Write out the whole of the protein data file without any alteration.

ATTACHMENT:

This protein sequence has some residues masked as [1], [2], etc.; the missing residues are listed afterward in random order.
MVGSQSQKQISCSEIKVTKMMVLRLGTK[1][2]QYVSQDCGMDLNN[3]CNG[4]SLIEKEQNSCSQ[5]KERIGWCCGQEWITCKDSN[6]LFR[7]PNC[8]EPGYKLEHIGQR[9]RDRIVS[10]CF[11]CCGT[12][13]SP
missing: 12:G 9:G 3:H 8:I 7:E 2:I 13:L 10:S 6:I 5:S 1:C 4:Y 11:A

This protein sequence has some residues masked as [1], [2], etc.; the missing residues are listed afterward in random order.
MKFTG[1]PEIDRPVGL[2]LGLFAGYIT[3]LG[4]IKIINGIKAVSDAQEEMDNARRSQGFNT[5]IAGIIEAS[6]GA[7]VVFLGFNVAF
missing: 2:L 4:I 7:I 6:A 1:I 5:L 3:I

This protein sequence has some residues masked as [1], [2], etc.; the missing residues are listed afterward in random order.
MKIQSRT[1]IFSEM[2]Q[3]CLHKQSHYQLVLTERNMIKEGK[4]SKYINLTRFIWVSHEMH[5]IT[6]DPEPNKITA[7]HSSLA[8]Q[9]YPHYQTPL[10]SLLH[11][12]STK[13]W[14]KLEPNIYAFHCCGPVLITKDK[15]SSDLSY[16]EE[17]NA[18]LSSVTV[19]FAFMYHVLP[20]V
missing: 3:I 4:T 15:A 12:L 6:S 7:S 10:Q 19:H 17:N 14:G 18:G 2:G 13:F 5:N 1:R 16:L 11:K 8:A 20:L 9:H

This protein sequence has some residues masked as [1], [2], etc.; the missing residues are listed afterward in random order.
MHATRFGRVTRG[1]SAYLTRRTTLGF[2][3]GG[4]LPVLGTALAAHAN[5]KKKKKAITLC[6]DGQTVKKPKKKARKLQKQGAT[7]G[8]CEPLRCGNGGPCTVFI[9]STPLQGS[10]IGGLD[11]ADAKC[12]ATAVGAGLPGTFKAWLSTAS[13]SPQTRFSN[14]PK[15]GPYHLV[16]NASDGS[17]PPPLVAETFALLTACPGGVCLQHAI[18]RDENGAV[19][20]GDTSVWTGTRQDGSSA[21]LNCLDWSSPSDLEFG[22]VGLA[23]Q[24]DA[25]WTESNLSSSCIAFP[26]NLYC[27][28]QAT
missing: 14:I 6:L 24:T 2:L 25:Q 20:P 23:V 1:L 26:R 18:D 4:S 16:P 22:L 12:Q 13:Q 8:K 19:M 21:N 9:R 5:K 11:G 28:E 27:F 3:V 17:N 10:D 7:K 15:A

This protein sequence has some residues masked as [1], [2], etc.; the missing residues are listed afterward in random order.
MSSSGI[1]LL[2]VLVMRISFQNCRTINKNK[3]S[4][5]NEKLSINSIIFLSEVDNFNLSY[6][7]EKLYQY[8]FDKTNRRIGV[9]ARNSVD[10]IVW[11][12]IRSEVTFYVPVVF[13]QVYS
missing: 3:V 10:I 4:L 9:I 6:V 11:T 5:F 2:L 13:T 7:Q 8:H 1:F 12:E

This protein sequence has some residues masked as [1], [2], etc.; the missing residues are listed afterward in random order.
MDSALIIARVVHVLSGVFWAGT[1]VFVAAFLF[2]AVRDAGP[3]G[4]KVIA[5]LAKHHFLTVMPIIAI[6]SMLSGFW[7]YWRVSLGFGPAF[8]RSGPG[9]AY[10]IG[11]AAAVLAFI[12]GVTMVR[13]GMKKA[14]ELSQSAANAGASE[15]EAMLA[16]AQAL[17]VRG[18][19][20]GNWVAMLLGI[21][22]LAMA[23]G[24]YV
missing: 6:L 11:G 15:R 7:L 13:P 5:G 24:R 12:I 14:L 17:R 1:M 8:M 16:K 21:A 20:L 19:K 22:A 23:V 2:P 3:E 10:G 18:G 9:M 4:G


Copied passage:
This protein sequence has some residues masked as [1], [2], etc.; the missing residues are listed afterward in random order.
MVGSQSQKQISCSEIKVTKMMVLRLGTK[1][2]QYVSQDCGMDLNN[3]CNG[4]SLIEKEQNSCSQ[5]KERIGWCCGQEWITCKDSN[6]LFR[7]PNC[8]EPGYKLEHIGQR[9]RDRIVS[10]CF[11]CCGT[12][13]SP
missing: 12:G 9:G 3:H 8:I 7:E 2:I 13:L 10:S 6:I 5:S 1:C 4:Y 11:A

This protein sequence has some residues masked as [1], [2], etc.; the missing residues are listed afterward in random order.
MKFTG[1]PEIDRPVGL[2]LGLFAGYIT[3]LG[4]IKIINGIKAVSDAQEEMDNARRSQGFNT[5]IAGIIEAS[6]GA[7]VVFLGFNVAF
missing: 2:L 4:I 7:I 6:A 1:I 5:L 3:I

This protein sequence has some residues masked as [1], [2], etc.; the missing residues are listed afterward in random order.
MKIQSRT[1]IFSEM[2]Q[3]CLHKQSHYQLVLTERNMIKEGK[4]SKYINLTRFIWVSHEMH[5]IT[6]DPEPNKITA[7]HSSLA[8]Q[9]YPHYQTPL[10]SLLH[11][12]STK[13]W[14]KLEPNIYAFHCCGPVLITKDK[15]SSDLSY[16]EE[17]NA[18]LSSVTV[19]FAFMYHVLP[20]V
missing: 3:I 4:T 15:A 12:L 6:S 7:S 10:Q 19:H 17:N 14:G 18:G 2:G 13:F 5:N 1:R 16:L 11:K 8:A 20:L 9:H

This protein sequence has some residues masked as [1], [2], etc.; the missing residues are listed afterward in random order.
MHATRFGRVTRG[1]SAYLTRRTTLGF[2][3]GG[4]LPVLGTALAAHAN[5]KKKKKAITLC[6]DGQTVKKPKKKARKLQKQGAT[7]G[8]CEPLRCGNGGPCTVFI[9]STPLQGS[10]IGGLD[11]ADAKC[12]ATAVGAGLPGTFKAWLSTAS[13]SPQTRFSN[14]PK[15]GPYHLV[16]NASDGS[17]PPPLVAETFALLTACPGGVCLQHAI[18]RDENGAV[19][20]GDTSVWTGTRQDGSSA[21]LNCLDWSSPSDLEFG[22]VGLA[23]Q[24]DA[25]WTESNLSSSCIAFP[26]NLYC[27][28]QAT
missing: 14:I 6:L 24:T 2:L 25:Q 20:P 23:V 1:L 26:R 18:D 4:S 16:P 22:L 12:Q 13:Q 8:K 19:M 21:N 9:R 5:K 11:G 28:E 27:F 3:V 17:N 10:D 7:K 15:A

This protein sequence has some residues masked as [1], [2], etc.; the missing residues are listed afterward in random order.
MSSSGI[1]LL[2]VLVMRISFQNCRTINKNK[3]S[4][5]NEKLSINSIIFLSEVDNFNLSY[6][7]EKLYQY[8]FDKTNRRIGV[9]ARNSVD[10]IVW[11][12]IRSEVTFYVPVVF[13]QVYS
missing: 3:V 10:I 4:L 9:I 6:V 11:T 5:F 2:L 13:T 7:Q 8:H 1:F 12:E

This protein sequence has some residues masked as [1], [2], etc.; the missing residues are listed afterward in random order.
MDSALIIARVVHVLSGVFWAGT[1]VFVAAFLF[2]AVRDAGP[3]G[4]KVIA[5]LAKHHFLTVMPIIAI[6]SMLSGFW[7]YWRVSLGFGPAF[8]RSGPG[9]AY[10]IG[11]AAAVLAFI[12]GVTMVR[13]GMKKA[14]ELSQSAANAGASE[15]EAMLA[16]AQAL[17]VRG[18][19][20]GNWVAMLLGI[21][22]LAMA[23]G[24]YV
missing: 6:L 11:G 15:R 7:L 13:P 5:G 24:R 12:I 14:L 17:R 1:M 8:M 16:K 21:A 20:L 19:K 22:A 23:V 2:P 3:E 10:G 18:G 9:M 4:G